ATLANTA -- The West Virginia Supreme Court late Thursday ruled that the state's School Building Authority cannot issue annual appropriation-backed bonds without voter approval.
However, the ruling does not apply retroactively to the authority's $301 million of outstanding debt or to future refunding bonds, the court ruled. Although the decision squashes the authority's plans for sale this summer of $190 million in new-money debt, the action permits the issuer to move forward with a refunding issue of about $150 million on hold since mid-June.
The ruling also appears to leave open the possibility that the authority could sell new-money bonds secured by a dedicated revenue source.
With the court decision, Standard & Poor's Corp. on Friday lifted a CreditWatch with negative implications placed this month on the authority's outstanding A-minus rated bonds. The outlook is now positive, said Steve Nelli, a director in the lease group at Standard & Poor's.
"Our action reflects that fact that they can still refund and are not prohibited from paying off old issues," Nell said. "From that standpoint, the court decision shouldn't impact bondholder security on existing bonds."
The authority's executive director, Clacy Williams, said that his board will meet Friday to consider selling the refunding bond issue. He said that, as now envisioned, a $150 million deal could achieve present value savings of about $4 million.
"I can't say that the ruling was exactly a victory, but at least we know now that the bonds we have out there are safe and sound, and that it [the ruling] does not block a refunding," Williams said.
In a statement, Gov. Gaston Caperton said,"By leaving past school bonds intact, the court has affirmed the progress we have made in building and renovating schools for thousands of students in numerous West Virginia communities."
Caperton said that he will meet with the state's legislative leadership on Wednesday to discuss the future of the authority, indicating that a special legislative session on the matter is being considered. If such a session is held, state officials say, lawmakers might consider earmarking a dedicated revenue source, such as sales tax levies, to back future bond issues from the authority.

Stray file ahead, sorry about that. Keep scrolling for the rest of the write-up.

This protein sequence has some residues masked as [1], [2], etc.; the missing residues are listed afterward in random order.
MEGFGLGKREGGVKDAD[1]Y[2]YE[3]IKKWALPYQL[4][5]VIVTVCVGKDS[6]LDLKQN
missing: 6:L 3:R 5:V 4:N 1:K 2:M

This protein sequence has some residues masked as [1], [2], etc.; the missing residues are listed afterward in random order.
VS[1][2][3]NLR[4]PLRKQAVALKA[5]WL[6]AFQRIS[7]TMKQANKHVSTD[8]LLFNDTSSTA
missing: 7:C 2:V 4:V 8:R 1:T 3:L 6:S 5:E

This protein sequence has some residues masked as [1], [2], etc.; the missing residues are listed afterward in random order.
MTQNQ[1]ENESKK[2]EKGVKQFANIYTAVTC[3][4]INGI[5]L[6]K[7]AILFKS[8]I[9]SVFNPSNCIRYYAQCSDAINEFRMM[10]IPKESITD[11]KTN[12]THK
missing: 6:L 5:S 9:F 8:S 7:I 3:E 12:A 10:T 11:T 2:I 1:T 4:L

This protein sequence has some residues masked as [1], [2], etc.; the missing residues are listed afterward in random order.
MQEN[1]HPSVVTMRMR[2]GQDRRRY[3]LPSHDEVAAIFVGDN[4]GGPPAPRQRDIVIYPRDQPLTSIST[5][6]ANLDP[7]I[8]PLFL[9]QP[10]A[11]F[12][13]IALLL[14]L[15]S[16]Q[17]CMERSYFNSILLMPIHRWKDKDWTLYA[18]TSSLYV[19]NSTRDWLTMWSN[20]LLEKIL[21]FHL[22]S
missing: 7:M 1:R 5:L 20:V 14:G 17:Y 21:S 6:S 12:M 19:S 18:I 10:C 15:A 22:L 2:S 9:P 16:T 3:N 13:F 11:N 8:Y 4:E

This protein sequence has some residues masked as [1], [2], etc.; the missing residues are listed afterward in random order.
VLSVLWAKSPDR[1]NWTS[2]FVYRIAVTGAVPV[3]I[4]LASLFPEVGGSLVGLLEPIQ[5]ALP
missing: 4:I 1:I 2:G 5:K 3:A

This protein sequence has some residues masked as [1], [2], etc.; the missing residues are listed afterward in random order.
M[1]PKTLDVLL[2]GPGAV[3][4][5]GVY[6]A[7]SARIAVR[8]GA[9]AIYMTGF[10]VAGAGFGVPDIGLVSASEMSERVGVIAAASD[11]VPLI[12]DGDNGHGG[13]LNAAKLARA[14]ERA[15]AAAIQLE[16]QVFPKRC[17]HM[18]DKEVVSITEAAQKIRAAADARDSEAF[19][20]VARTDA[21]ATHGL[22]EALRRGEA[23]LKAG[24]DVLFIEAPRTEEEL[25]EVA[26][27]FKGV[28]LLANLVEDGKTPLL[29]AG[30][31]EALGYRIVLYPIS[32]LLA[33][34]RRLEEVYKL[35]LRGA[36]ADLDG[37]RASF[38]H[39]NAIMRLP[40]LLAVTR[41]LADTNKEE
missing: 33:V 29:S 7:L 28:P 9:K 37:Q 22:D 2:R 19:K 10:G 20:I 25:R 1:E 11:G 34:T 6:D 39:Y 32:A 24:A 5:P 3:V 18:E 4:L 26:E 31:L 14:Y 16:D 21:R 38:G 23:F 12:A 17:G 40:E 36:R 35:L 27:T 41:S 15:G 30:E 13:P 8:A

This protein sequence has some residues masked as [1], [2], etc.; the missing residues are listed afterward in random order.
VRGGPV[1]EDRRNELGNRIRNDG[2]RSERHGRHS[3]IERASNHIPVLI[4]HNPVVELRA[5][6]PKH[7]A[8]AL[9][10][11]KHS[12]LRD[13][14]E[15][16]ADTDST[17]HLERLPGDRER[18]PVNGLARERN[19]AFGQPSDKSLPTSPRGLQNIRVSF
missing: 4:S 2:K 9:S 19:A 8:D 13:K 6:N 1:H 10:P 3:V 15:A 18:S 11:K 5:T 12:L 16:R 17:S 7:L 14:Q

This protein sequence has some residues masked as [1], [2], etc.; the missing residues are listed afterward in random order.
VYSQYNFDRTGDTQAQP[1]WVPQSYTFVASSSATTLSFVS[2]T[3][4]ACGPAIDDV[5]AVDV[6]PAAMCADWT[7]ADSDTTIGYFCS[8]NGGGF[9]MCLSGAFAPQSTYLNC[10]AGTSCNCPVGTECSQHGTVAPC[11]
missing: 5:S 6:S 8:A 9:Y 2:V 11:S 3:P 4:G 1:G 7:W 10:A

The high court ruling affirms a decision by the Kanawha Circuit Court on July 9, which found in favor of a lawsuit challenging the School Building Authority's issuance of bonds without voter approval.
The lawsuit was initially filed June 14 in the state high court by two taxpayers, William S.E. Winkler and Diane Hickle. The plaintiffs sought to block further bond sales by the authority, charging that because it backs its debt with appropriations from the West Virginia Legislature, its borrowings are general obligations of the state and, as such, require voter approval.
After the West Virginia high court ruled that it lacked original jurisdiction in the case, the plaintiffs refiled in the Kanawha County Circuit Court, where Circuit Judge Paul Zakaib approved the injunction request.
In opposing the lawsuit, the school authority's lawyers have argued that its right to sell, without voter approval, bonds backed by annual appropriations was settled in a 1984 state Supreme Court ruling. In that decision, the court rejected charges that a bond sale planned by West Virginia's solid waste authority would violate the state constitution.
In a 40-page opinion, written by Associate Justice Thomas Miller, the Supreme Court rejected the contention that the Legislature had the option of not continuing appropriations on School Building Authority debt.
"To accept the premise that the Legislature is not bound to fund the bonds and would allow a default, thereby impairing the credit rating of the state, assumes a naivete on our part that we simply do not possess," Miller wrote.
Richard Whitney, a senior vice president at Donaldson, Lufkin, Jenrette Securities Corp., said that if approved by the authority, a refunding deal could be sold within the next two weeks. Earlier this year, Donaldson Lufkin was named to lead an underwriting syndicate for the authority's next bond issue.
Timing is important, Whitney noted, because to achieve maximum savings the deal must be completed by Aug. 15., when some existing U.S. Treasury Department regulations expire.
These regulations have allowed issuers to offset the negative arbitrage on a restricted investment fund, such as an escrow on refunded bonds, with positive arbitrage on unrestricted funds, such as a debt service reserve.